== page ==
Jack forced old Elmer to button up his uniform shirt and remove himself from the fan, and they headed on down to Grover’s Feed Store on County Road 586 on the west side of town. Grover’s wasn’t much of a place to look at, but it was the only place a local farmer could get farming supplies, it was the only place the ladies got their spades and flower pots and hyacinth seeds, and it was surely the only place alfalfa hay came in through.
The little brass bell above the door chimed brightly when Jack and Elmer walked through the door. Jack’s face read business and allergies. Elmer’s read heat, hunger, and naptime. Earl Grover sauntered right up to the front of the store when he heard the bell call him. Grover wasn’t a fancy man. He shuffled around in faded overalls and a cotton t-shirt that appeared to have seen too many washes—it was nearly transparent. Earl was older than the dirt the cotton grew in. His face was pot-marked and wrinkled, like a dress shirt at the bottom of the laundry basket. He had white whiskers that stuck out in every direction and close-cropped white hair that matched. He wore thick, black-rimmed glasses that looked about two sizes too big for his sunken face, and his nostrils were big enough to encompass a grown-man’s big toe. When Earl opened his mouth to speak half his teeth were missing.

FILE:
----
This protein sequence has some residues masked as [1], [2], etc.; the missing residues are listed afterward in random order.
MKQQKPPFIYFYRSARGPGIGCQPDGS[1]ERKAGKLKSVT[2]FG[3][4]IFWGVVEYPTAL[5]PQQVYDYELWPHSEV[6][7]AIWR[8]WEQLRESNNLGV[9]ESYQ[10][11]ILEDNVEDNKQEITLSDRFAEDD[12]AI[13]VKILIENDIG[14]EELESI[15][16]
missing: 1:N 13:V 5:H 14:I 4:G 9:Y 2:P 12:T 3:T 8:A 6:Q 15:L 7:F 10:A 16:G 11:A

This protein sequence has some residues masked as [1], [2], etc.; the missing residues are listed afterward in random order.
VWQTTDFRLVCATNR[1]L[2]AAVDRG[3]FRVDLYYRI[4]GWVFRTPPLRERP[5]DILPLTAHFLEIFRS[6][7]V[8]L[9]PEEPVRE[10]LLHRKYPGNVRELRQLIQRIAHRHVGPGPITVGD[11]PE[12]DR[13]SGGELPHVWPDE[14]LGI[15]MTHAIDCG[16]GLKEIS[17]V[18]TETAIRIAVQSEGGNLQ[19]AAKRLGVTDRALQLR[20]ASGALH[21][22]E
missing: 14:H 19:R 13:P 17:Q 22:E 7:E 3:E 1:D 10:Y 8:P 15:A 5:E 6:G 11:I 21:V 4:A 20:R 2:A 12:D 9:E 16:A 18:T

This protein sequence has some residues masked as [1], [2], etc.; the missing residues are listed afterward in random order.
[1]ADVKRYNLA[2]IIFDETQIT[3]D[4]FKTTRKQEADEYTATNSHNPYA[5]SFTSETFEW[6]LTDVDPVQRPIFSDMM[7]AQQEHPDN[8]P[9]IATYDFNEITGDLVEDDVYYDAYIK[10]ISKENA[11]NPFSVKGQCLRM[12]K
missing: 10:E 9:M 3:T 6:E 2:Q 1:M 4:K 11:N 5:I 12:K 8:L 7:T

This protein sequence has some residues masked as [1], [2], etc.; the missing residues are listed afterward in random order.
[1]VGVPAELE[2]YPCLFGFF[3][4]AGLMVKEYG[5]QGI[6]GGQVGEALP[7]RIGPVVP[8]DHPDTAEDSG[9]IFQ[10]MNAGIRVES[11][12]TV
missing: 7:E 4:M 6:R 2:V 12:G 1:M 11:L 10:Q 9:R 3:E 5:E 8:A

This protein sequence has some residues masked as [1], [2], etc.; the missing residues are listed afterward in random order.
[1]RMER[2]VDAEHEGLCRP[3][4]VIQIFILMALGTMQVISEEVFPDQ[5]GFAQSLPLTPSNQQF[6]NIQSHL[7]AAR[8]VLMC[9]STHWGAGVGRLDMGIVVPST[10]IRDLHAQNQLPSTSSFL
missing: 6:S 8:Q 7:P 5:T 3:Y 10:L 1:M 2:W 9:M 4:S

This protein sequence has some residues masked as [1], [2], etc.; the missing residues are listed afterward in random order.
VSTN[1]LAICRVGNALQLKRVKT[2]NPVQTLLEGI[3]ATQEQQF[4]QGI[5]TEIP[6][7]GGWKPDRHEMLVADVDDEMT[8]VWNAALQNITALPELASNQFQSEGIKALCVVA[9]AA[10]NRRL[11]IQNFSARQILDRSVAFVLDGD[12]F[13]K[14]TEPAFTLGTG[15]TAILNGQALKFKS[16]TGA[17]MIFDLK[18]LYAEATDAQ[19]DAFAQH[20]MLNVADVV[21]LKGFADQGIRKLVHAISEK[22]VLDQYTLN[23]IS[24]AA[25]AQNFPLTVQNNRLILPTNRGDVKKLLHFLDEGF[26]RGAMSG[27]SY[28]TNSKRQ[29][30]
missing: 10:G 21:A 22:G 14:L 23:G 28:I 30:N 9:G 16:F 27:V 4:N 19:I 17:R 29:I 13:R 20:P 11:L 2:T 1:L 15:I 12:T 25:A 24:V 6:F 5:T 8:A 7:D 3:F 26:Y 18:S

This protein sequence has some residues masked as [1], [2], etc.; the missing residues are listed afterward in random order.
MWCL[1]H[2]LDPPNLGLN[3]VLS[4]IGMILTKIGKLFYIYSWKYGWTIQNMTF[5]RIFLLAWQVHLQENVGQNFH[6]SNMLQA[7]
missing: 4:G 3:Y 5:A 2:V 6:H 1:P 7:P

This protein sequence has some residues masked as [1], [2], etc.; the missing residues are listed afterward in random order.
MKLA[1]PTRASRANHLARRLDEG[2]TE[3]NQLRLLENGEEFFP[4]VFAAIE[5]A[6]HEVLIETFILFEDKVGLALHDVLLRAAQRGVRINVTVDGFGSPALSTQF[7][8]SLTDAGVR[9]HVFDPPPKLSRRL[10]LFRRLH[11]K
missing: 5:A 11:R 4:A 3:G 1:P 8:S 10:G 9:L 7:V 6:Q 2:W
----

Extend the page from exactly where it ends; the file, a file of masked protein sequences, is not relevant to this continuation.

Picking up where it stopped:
“What can I do ya fer gentlemen,” he slobbered, slow and thick.
“Are you the owner, sir?” Jack asked politely.
“Always I have bin ‘n always I will be.”
“Grover’s Feed’s been ‘round since my daddy was little. Ain’t that right, Mr. Grover,” Elmer said playing kiss ass.
“That you little Elmer Avant?” Earl Grover said adjusting his glasses and squinting.
“Sure as the day is long,” Elmer answered and slapped the old man’s back, too hard.
Earl Grover stumbled and nearly tipped over. Jack grabbed him. “To what do I owe tha pleasure,” Grover slurred.
“Mr. Grover, I’d like to ask you a few questions,” Jack said.
“And who are you?”
“Jack. Deputy Jack McMann. I just need to ask you a few questions about your deliveries.”
“I ain’t never heard a ya. I don’t know no McManns.” Grover grumbled and shook his head.
“I just moved here a few weeks ago. It’s about the murders. Elmer and I…”
“Elmer’s a good boy. Strong.”
Jack sighed. “Mr. Grover, I just need to know who in Guthrie uses alfalfa hay.”
“Alfalfa hay?” Grover blew a raspberry through his purple withered lips and rubbed his stubble. “Fancy shit. Let’s see.”